Agri Commodities Outlook for 2018: Part 2 – Sugar
This episode is sponsored by De Smet Engineering & Contracting, and was recorded on February 1, 2018.
Be sure to download the new and expanded IEG Vu Global Outlook 2018.
Hello, and welcome to the Down To Agribusiness podcast. I’m Sandra Boga, senior news analyst for IEG Vu. A recovery in global sugar outputs that set in last year is likely to accelerate this coming season. I’m joined by senior commodity analyst for F.O. Licht, Stefan Uhlenbrock, who is here to outline the latest data for IEG Vu’s sister title.
Hello, Stefan. Firstly, can we talk about prices? Now, world prices fell quite sharply over 2017 by around 20% overall. Does 2018 hold the same fate for prices?
Indeed. A number of raw sugar futures dipped from an intro year high of 21.49 cents per pound at the beginning of 2017 to a sixteen month low of twelve-and-a-half cents in late June, since when prices have seesawed between thirteen and fifteen cents. As we speak, prices are trading close to the lower level of that band as it emerged last month that the market may now be facing the prospect of Indian exports already in the 2017/18 season due to higher than expected output there.
However, in November raw sugar futures in New York did rise to a five-and-a-half month high of 15.28 cents per pound, with whites breaching the US$400 a tonne threshold as the significant switch to ethanol production in Brazil to sugar provided support. Given that this preference is likely to extend into 2018/19, Brazil’s mills seem currently headed for a significant drop in sugar production next season which, dependent on the extent of the reduction, may reduce the 2017/18 surplus. So although a strong rise in global output has pressured prices in recent months, the prospect of a significant drop in Brazil’s sugar production is on the horizon. This has allowed the market to put in a bottom, but a sustained rise in values seems rather unlikely.
So you projected a surge in global sugar output for 2017/18. Could you give us an indication of F.O. Licht’s latest data?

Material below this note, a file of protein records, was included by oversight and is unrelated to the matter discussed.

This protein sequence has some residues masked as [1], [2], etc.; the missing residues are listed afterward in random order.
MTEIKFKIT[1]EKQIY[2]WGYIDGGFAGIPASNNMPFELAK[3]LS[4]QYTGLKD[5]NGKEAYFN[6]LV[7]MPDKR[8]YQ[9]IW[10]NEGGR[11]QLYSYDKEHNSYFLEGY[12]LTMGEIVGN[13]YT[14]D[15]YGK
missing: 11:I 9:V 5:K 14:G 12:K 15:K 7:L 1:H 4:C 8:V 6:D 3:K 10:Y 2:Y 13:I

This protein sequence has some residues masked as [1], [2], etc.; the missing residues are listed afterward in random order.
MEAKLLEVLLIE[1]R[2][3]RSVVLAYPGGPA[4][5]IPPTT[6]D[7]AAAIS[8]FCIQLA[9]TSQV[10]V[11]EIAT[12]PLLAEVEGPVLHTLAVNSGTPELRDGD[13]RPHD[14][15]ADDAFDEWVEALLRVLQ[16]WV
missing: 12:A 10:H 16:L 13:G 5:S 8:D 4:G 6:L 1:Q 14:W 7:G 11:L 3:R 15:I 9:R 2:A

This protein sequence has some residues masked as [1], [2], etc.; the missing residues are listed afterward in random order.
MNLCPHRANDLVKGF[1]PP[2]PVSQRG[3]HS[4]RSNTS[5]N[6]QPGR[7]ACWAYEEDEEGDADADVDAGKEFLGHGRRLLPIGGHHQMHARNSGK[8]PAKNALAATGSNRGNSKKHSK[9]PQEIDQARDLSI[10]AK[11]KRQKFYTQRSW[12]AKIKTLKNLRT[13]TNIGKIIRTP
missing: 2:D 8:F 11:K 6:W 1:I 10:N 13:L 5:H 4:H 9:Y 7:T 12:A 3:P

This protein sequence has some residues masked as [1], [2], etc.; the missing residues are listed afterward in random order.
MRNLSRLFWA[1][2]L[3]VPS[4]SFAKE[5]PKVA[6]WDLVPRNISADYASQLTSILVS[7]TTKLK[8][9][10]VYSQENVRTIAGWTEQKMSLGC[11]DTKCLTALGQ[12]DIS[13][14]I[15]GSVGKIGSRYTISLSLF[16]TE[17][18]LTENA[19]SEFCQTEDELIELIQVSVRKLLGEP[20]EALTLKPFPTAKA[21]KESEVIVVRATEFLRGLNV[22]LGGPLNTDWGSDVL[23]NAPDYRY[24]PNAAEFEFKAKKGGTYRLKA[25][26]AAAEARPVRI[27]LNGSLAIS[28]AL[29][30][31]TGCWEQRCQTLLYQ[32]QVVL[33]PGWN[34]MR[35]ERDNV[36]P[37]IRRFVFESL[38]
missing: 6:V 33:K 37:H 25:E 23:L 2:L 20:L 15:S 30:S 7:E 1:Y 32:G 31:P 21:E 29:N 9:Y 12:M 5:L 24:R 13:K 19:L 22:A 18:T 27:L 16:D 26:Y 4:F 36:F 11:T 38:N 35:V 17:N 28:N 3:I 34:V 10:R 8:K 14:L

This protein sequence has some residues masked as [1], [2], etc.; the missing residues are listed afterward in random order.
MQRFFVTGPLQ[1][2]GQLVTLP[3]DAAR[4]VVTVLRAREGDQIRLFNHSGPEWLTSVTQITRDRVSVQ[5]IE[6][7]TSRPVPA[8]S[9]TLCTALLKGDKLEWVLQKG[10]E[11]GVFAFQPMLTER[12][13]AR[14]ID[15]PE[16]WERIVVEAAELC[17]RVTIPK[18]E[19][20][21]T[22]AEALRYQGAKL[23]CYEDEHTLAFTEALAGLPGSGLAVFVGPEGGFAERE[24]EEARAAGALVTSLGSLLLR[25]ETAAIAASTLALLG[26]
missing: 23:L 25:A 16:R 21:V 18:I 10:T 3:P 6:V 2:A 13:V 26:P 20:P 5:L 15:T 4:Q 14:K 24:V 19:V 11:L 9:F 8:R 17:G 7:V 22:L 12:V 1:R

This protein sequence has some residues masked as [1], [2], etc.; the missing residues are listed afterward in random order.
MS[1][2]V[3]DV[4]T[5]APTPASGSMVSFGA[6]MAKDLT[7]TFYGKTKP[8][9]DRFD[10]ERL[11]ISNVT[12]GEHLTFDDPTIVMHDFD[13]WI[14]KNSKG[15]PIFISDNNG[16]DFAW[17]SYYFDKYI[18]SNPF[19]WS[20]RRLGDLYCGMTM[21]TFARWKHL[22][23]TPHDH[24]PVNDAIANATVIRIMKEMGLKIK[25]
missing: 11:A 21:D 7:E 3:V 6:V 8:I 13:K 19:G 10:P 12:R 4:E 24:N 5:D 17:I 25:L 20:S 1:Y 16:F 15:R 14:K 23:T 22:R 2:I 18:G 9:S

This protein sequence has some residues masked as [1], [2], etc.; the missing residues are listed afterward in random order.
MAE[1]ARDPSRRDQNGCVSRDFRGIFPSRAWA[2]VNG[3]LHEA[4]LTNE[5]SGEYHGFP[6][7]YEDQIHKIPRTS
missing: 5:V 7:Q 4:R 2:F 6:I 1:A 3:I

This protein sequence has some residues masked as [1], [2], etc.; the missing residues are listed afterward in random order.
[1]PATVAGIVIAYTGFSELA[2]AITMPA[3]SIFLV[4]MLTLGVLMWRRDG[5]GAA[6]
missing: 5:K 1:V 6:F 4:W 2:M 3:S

Yes. The increase in global production will be sufficient to turn the world market back into surplus after two consecutive years of deficit this season. We estimate the total global output in 2017/18 will rise by 14.6 million tonnes to a total of 192.5 million tonnes, with the world sugar surplus now projected at 3.9 million tonnes compared to a deficit of 2.4 million tonnes in 2016/17. If realised, world sugar output during 2017/18 would be a massive 23.6 million tonnes higher than just two years ago, when output dropped to five year low. This just reflects how quickly global sugar product can recover in the wake of high prices amid good weather.
You say there will be a drop in Brazilian output. Where is this increase in global output going to come from?
Well, sugar production in the European Union and top producers in Asia, such as India and Thailand, is rising strongly this season due to expanded acreage and very good yields.
This may offset the likely drop in Brazil in 2018/19 to around 38.7 million tonnes from an estimated 40.4 million this season. Total Asian cane sugar production is seen rising to 69.4 million tonnes in 2017/18, from just 60.7 million a year ago which had been the lowest level in seven years. For the EU, we now project the white sugar output to rise to a 19.2 million tonnes in white value terms, without the sugar equivalent of ethanol production in the new season, which is 3.3 million tonnes more than last year. Good growing conditions with the right mix of rainfall and sunshine in most of the big producing countries have set the stage for a big bounce in sugar output there, while area under cultivation has risen by about 16%. This is being complemented by rather high sugar yields per hectare, which will be significantly above the five year average in several countries.
So, while we’re speaking of the EU, the end of sugar quotas last September is another important part in the puzzle.
Yes. The abolition of the sugar production quotas in the European Union will certainly lift output there and, as a result, exports to the world market may more than double to about three-and-a-half million tonnes this season from 1.4 million a year ago. The most significant increases in availability will occur in France and Germany, but there will also be sizeable increases in countries such as The Netherlands, Belgium and the United Kingdom.